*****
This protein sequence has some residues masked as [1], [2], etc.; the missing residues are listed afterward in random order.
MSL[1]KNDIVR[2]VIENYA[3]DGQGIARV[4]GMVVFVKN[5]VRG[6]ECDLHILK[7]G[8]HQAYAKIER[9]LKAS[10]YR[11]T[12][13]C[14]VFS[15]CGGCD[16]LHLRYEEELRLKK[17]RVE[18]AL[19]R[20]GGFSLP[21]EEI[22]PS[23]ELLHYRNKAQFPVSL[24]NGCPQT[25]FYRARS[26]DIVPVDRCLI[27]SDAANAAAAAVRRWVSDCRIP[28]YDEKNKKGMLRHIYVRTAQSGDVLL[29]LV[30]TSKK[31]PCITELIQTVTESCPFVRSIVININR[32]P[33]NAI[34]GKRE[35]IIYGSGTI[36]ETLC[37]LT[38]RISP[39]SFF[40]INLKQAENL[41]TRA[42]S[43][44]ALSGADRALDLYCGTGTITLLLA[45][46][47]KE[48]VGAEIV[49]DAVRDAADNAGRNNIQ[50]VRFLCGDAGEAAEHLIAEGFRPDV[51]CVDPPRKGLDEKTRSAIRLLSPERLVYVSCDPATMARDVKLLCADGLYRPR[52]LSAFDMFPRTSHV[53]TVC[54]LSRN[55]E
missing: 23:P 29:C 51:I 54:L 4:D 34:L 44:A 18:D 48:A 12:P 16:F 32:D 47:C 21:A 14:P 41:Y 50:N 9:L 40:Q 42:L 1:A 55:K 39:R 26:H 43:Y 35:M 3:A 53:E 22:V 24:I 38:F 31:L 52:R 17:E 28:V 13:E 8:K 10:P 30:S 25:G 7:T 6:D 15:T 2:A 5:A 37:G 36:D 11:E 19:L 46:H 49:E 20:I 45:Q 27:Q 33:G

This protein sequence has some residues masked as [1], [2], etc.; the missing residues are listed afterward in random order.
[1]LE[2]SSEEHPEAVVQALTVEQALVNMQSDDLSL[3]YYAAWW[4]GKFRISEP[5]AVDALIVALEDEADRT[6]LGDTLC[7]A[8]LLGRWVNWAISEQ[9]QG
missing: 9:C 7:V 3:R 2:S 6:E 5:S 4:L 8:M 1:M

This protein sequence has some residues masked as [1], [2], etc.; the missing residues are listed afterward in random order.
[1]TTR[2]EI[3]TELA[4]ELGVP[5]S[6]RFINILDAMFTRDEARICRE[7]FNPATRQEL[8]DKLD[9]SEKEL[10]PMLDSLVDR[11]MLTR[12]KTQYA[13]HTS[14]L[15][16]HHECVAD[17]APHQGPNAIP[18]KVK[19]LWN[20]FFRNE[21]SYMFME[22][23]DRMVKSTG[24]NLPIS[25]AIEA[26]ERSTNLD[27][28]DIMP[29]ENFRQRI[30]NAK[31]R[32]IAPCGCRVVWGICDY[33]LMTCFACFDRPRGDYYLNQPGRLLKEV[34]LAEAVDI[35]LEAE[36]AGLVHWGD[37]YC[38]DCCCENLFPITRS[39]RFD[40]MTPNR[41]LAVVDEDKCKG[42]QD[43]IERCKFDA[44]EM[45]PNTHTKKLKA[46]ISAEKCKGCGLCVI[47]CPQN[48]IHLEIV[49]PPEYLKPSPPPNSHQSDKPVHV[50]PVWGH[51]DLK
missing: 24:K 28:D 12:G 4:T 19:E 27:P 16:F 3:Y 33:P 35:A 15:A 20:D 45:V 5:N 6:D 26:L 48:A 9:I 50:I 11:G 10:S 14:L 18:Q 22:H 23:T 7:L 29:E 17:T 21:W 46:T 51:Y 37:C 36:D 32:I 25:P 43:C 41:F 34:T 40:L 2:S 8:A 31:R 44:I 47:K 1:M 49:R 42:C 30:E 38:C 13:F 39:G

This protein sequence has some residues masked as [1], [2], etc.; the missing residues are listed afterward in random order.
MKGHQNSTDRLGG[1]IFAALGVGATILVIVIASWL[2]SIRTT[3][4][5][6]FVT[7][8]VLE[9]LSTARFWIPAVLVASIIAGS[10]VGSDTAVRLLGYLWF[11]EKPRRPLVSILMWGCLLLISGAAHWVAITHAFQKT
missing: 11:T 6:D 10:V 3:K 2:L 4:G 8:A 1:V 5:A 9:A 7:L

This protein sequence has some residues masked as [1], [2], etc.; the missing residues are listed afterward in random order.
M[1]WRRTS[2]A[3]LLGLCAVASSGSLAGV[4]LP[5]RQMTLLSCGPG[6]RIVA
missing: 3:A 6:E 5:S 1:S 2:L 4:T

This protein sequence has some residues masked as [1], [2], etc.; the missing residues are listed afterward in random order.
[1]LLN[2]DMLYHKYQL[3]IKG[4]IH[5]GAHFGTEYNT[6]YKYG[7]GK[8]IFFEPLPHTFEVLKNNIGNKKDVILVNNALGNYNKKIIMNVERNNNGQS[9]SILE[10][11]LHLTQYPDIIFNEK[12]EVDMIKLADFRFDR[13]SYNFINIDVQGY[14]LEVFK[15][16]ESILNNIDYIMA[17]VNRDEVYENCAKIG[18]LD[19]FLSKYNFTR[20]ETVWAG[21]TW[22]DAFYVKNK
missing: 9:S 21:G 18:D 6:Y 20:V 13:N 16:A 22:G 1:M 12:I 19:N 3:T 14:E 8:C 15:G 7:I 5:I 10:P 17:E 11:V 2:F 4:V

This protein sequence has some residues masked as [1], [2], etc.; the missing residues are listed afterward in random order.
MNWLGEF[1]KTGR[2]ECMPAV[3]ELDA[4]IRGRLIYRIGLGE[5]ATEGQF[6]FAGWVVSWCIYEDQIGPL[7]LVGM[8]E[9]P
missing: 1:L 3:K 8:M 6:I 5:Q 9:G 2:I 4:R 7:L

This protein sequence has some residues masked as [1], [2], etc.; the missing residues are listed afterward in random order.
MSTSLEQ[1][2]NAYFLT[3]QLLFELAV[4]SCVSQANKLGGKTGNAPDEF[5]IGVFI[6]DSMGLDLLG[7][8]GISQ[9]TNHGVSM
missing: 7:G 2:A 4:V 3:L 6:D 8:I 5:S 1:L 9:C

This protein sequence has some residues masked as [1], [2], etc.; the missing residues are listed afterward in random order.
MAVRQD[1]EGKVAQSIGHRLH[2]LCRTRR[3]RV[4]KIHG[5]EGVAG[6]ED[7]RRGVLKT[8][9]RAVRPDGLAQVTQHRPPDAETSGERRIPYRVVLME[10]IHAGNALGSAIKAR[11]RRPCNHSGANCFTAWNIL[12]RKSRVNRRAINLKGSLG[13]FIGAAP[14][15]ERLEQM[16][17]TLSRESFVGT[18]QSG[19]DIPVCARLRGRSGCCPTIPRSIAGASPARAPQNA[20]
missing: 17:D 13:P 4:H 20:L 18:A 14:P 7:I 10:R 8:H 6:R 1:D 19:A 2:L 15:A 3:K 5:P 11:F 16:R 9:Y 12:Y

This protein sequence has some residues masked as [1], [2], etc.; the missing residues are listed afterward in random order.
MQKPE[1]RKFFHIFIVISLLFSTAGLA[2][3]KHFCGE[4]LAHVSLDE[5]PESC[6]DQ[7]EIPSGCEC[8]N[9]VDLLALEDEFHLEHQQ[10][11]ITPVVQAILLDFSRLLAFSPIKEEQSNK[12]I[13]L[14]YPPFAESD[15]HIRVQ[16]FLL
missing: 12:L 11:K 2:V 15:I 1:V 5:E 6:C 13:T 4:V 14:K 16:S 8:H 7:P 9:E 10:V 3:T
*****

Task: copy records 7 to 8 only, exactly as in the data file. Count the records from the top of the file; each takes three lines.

This protein sequence has some residues masked as [1], [2], etc.; the missing residues are listed afterward in random order.
MNWLGEF[1]KTGR[2]ECMPAV[3]ELDA[4]IRGRLIYRIGLGE[5]ATEGQF[6]FAGWVVSWCIYEDQIGPL[7]LVGM[8]E[9]P
missing: 1:L 3:K 8:M 6:I 5:Q 9:G 2:I 4:R 7:L

This protein sequence has some residues masked as [1], [2], etc.; the missing residues are listed afterward in random order.
MSTSLEQ[1][2]NAYFLT[3]QLLFELAV[4]SCVSQANKLGGKTGNAPDEF[5]IGVFI[6]DSMGLDLLG[7][8]GISQ[9]TNHGVSM
missing: 7:G 2:A 4:V 3:L 6:D 8:I 5:S 1:L 9:C